The family-owned footwear retailer Clarks has drawn up plans for the permanent closure of some of its stores and drafted in bankers to review its finances as the coronavirus crisis takes its toll.
It is understood that the company, which has been struggling to deliver a turnaround in its fortunes, has decided not to reopen “a small number” of its 347 UK stores once the enforced closure of non-food shops comes to an end.
Sources said that Clarks had in recent days appointed Rothschild, the investment bank, to help explore financing options for the business, including accessing new borrowing facilities.
The company has furloughed thousands of its store staff under the government’s Coronavirus Job Retention Scheme, and is assessing options for the remainder of its workforce.
Under new chief executive Giorgio Presca, Clarks has been working with the management consultant McKinsey on a new corporate blueprint.
However, the loss-making business is now focused on weathering the COVID-19 pandemic.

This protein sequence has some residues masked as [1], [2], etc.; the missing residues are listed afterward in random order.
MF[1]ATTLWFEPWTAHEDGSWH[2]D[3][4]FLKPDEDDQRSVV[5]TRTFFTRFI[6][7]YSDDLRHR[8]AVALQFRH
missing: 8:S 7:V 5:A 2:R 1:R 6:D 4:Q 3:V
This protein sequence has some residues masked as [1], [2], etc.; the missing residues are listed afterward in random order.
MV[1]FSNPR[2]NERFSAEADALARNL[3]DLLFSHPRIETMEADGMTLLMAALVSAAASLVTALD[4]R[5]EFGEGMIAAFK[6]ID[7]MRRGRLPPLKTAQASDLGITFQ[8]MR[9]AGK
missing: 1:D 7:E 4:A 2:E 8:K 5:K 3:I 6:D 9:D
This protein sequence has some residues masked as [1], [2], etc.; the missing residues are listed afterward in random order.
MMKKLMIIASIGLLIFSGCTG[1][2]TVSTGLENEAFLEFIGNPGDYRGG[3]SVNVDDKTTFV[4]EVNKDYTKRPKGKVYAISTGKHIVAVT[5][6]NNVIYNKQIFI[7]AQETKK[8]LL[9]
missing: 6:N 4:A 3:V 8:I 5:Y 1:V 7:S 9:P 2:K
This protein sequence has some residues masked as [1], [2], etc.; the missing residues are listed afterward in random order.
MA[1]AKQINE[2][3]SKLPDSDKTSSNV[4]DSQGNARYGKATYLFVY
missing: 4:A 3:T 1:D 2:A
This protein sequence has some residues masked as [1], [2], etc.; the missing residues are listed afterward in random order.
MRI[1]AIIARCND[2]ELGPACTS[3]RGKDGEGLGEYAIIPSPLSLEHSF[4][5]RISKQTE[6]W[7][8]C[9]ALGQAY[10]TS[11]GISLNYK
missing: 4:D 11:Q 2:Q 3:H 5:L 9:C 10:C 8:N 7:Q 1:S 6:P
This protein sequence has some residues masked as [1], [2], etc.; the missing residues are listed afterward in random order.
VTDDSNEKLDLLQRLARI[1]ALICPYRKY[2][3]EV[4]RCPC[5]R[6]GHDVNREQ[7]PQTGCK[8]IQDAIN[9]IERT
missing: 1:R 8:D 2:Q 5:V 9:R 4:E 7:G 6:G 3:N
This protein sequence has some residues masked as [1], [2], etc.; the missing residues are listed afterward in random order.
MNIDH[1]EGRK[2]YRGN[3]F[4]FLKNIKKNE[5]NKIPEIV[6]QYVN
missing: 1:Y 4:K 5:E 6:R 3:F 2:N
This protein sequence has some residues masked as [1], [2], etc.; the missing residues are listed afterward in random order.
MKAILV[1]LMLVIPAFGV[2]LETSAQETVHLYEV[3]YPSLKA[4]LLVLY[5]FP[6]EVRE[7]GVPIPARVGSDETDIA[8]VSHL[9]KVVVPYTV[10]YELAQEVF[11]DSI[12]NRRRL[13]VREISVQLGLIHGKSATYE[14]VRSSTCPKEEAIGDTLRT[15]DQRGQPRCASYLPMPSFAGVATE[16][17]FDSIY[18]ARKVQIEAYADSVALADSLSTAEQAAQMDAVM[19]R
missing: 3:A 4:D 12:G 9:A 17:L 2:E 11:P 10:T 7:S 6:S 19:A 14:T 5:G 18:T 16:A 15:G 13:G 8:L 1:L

A Clarks spokeswoman said: “Clarks continually reviews all its stores to ensure that they are the right size and located in the right areas in order to provide the best possible service and offering to its customers.
“As part of this normal review, we have decided not to renew the leases on a small number of stores and as such, these will cease to trade and will not reopen following the coronavirus closures.
“We have a strong duty of care to our employees and are doing everything we can to minimise the impact on colleagues.”
Retail sources expect the company to pursue a more formal restructuring deal such as a Company Voluntary Arrangement in the medium term, although the spokeswoman said there were no talks about widespread shop closures.